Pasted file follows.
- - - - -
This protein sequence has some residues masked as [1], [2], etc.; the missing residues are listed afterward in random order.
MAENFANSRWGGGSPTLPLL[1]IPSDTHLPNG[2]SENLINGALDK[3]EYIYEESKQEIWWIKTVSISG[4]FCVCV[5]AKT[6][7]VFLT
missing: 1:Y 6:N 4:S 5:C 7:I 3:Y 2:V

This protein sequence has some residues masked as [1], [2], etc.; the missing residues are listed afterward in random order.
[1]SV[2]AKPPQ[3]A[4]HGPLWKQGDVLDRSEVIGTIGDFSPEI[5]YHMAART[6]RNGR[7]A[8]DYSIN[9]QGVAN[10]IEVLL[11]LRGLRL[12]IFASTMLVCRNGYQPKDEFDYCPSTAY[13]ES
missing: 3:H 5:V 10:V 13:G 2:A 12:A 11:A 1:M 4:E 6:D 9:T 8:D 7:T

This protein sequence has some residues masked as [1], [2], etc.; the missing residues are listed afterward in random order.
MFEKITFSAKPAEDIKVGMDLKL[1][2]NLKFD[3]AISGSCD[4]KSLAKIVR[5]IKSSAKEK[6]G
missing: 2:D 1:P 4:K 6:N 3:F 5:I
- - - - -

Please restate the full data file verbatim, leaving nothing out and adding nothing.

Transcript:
This protein sequence has some residues masked as [1], [2], etc.; the missing residues are listed afterward in random order.
MAENFANSRWGGGSPTLPLL[1]IPSDTHLPNG[2]SENLINGALDK[3]EYIYEESKQEIWWIKTVSISG[4]FCVCV[5]AKT[6][7]VFLT
missing: 1:Y 6:N 4:S 5:C 7:I 3:Y 2:V

This protein sequence has some residues masked as [1], [2], etc.; the missing residues are listed afterward in random order.
[1]SV[2]AKPPQ[3]A[4]HGPLWKQGDVLDRSEVIGTIGDFSPEI[5]YHMAART[6]RNGR[7]A[8]DYSIN[9]QGVAN[10]IEVLL[11]LRGLRL[12]IFASTMLVCRNGYQPKDEFDYCPSTAY[13]ES
missing: 3:H 5:V 10:V 13:G 2:A 12:A 11:A 1:M 4:E 6:D 9:T 8:D 7:T

This protein sequence has some residues masked as [1], [2], etc.; the missing residues are listed afterward in random order.
MFEKITFSAKPAEDIKVGMDLKL[1][2]NLKFD[3]AISGSCD[4]KSLAKIVR[5]IKSSAKEK[6]G
missing: 2:D 1:P 4:K 6:N 3:F 5:I